I'll keep note of your point of bean quality. I'm still going through my last batch of green beans, as I like to buy in bulk for economic reasons. Visually, these beans appear consistent and with very minimal defects (to my untrained eye).

I keep my batch size fixed to 300gm, as that's what this roaster is supposed to be for. I read in some forums that it does badly when the batch size is much smaller.

My charge temperature is 205c to 210c. I was a bit worried to go any higher as I noticed a few beans with some craters. I just checked....it's actually too much heat between 1C and 2C that causes craters. Let me try charging at maybe 220c.

Taste is .... a bit boring, I guess. It's just that I have tried more than a half dozen varietals but they don't taste very different. Could be my palate is not sophisticated enough. Or my expectations are unrealistic.

I keep my dose consistent with the max on my cheapo machine. Any higher dose presses against the shower screen and I get channeling.

Can I pass a sample to you for comments?
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ymeng85
post Jun 24 2017, 10:56 AM
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QUOTE(lowkl @ Jun 23 2017, 04:11 PM)
Firstly, much thanks for going through & responding to my lengthy posts.

I'll keep note of your point of bean quality. I'm still going through my last batch of green beans, as I like to buy in bulk for economic reasons. Visually, these beans appear consistent and with very minimal defects (to my untrained eye).

I keep my batch size fixed to 300gm, as that's what this roaster is supposed to be for. I read in some forums that it does badly when the batch size is much smaller.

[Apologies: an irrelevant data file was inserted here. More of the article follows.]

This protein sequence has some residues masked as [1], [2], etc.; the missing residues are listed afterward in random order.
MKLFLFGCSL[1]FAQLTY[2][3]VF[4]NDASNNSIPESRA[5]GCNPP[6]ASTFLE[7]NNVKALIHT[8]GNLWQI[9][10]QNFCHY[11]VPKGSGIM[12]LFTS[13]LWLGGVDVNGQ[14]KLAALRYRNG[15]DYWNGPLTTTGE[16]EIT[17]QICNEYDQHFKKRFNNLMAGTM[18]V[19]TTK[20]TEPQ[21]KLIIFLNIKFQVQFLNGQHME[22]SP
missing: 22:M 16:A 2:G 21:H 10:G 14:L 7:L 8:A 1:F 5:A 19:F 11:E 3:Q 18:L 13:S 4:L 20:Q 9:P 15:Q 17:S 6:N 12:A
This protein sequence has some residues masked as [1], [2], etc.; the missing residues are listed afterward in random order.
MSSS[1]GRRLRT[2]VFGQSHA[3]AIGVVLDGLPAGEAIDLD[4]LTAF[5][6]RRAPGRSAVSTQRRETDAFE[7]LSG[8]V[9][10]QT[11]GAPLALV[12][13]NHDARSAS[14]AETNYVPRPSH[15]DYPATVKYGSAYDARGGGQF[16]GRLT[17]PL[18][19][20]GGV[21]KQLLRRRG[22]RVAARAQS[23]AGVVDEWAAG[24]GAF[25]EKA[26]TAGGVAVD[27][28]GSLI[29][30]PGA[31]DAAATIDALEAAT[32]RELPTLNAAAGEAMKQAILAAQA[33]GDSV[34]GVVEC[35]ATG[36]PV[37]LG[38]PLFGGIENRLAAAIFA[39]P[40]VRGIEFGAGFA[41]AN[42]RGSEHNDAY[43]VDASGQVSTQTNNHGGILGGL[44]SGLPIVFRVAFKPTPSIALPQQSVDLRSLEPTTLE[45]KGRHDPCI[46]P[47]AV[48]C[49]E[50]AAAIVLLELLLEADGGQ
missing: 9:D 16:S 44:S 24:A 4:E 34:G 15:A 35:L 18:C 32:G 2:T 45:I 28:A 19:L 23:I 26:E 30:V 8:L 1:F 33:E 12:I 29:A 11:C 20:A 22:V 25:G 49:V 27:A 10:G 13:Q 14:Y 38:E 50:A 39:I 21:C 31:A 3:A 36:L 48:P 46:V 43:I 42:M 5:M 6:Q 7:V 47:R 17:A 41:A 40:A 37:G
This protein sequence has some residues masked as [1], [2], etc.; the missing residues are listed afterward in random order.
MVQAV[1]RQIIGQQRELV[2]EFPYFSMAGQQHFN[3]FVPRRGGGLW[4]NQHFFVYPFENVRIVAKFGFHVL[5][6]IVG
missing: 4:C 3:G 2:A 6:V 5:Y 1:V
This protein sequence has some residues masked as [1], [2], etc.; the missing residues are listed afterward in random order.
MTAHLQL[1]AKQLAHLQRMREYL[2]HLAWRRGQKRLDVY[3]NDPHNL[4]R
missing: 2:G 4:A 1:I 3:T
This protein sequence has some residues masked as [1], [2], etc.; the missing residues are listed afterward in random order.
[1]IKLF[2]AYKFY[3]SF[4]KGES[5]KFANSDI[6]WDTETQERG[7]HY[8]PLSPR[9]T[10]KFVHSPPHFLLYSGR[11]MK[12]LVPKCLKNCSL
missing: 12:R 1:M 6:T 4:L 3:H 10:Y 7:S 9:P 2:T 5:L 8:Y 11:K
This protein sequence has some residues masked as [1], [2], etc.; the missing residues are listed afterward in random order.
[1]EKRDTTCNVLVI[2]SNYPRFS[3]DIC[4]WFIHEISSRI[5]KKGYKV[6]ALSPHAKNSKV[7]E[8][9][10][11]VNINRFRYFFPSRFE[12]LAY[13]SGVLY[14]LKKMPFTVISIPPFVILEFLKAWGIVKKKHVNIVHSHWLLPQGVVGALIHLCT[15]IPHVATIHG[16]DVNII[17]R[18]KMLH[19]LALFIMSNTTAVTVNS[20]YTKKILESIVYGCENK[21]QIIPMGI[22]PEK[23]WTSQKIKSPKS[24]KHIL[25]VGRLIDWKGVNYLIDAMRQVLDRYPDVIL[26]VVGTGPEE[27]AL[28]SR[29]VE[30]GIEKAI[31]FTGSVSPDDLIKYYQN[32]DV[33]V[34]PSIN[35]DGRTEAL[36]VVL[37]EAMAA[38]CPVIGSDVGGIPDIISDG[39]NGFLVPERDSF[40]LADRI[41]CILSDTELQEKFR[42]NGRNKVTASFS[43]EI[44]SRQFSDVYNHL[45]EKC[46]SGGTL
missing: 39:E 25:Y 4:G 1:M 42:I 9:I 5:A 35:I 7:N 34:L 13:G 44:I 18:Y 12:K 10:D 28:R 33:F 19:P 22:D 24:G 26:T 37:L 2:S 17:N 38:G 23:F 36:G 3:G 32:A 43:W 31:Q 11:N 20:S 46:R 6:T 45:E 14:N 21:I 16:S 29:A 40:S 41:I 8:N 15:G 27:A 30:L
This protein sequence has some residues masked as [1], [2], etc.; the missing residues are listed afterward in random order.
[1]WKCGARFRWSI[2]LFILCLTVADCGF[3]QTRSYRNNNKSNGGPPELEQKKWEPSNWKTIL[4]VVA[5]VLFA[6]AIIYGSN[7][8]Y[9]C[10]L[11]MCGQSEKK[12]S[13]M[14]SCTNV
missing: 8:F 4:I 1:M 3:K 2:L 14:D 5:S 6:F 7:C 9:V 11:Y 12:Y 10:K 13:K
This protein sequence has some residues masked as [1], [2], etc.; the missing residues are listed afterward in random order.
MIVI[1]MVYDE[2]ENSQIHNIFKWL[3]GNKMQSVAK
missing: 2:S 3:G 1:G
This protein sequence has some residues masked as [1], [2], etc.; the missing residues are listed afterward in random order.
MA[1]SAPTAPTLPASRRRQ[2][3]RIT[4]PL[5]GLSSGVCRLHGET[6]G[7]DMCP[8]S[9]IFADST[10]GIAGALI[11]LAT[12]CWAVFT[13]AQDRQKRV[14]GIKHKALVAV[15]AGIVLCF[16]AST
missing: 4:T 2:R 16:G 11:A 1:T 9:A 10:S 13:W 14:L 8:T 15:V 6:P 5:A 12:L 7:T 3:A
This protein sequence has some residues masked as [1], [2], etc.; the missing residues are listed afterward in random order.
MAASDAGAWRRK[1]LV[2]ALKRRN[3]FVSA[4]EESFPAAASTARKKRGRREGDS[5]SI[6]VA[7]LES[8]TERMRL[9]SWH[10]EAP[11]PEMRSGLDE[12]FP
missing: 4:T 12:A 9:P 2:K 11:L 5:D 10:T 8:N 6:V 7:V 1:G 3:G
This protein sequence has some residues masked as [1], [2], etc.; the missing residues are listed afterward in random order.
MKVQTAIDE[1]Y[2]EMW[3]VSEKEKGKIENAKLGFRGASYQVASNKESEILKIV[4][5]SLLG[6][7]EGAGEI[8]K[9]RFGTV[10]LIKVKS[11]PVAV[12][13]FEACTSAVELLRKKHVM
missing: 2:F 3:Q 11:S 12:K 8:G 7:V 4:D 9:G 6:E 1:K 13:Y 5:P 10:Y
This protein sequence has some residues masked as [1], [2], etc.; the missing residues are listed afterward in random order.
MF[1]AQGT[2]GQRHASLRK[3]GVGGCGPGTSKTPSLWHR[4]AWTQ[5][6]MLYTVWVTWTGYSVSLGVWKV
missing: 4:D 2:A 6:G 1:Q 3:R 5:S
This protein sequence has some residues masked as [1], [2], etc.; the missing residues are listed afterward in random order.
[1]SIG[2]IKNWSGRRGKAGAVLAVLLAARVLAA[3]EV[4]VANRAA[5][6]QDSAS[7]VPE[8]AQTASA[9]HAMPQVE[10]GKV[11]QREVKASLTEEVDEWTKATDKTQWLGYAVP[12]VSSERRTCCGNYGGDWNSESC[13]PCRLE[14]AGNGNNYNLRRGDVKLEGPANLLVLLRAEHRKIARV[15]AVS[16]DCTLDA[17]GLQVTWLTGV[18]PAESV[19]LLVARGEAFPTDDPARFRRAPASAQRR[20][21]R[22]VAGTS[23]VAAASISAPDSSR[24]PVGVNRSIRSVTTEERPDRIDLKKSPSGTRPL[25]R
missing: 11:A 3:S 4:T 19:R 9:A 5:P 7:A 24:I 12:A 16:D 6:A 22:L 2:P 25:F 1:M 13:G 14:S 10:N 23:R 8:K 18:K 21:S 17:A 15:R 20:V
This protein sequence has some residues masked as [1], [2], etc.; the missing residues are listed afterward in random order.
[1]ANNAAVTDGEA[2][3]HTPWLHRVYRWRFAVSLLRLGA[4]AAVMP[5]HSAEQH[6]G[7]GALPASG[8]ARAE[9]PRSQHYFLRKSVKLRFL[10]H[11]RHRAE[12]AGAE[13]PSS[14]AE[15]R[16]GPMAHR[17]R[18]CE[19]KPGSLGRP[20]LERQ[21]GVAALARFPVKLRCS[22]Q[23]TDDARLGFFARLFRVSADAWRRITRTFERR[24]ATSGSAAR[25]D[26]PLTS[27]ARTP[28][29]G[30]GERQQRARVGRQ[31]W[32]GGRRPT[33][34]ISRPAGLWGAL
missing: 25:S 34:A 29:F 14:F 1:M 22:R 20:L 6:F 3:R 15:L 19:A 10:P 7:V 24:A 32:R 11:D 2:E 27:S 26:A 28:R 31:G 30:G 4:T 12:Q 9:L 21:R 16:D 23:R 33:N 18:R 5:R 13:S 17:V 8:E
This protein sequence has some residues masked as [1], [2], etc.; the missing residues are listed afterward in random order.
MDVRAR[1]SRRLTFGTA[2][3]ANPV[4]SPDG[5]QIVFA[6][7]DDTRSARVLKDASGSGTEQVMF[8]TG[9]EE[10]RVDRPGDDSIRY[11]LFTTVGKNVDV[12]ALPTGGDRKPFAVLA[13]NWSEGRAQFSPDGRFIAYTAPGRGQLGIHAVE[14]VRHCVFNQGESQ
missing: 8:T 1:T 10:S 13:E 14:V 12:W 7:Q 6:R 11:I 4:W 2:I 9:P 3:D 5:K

My charge temperature is 205c to 210c. I was a bit worried to go any higher as I noticed a few beans with some craters. I just checked....it's actually too much heat between 1C and 2C that causes craters. Let me try charging at maybe 220c.

Taste is .... a bit boring, I guess. It's just that I have tried more than a half dozen varietals but they don't taste very different. Could be my palate is not sophisticated enough. Or my expectations are unrealistic.

I keep my dose consistent with the max on my cheapo machine. Any higher dose presses against the shower screen and I get channeling.

Can I pass a sample to you for comments?
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Yea, a couple of problems there...

A good looking bean still doesn't mean the flavors are going to be good. Still have to see the farm quality, soil, elevation and varietal to know if the flavors are clean and good. But you've tried many you say......

205-210 is way too low! biggrin.gif I charge 235-245C even on 250gram batches (the higher 245 is when dealing with high density beans and when I'm looking for hard and fast for maximum florals especially for filter roasts)

I had the same problems with you when I started previously. There was the balancing act of figuring out if it was greens, roasting or brewing that's causing probs bangwall.gif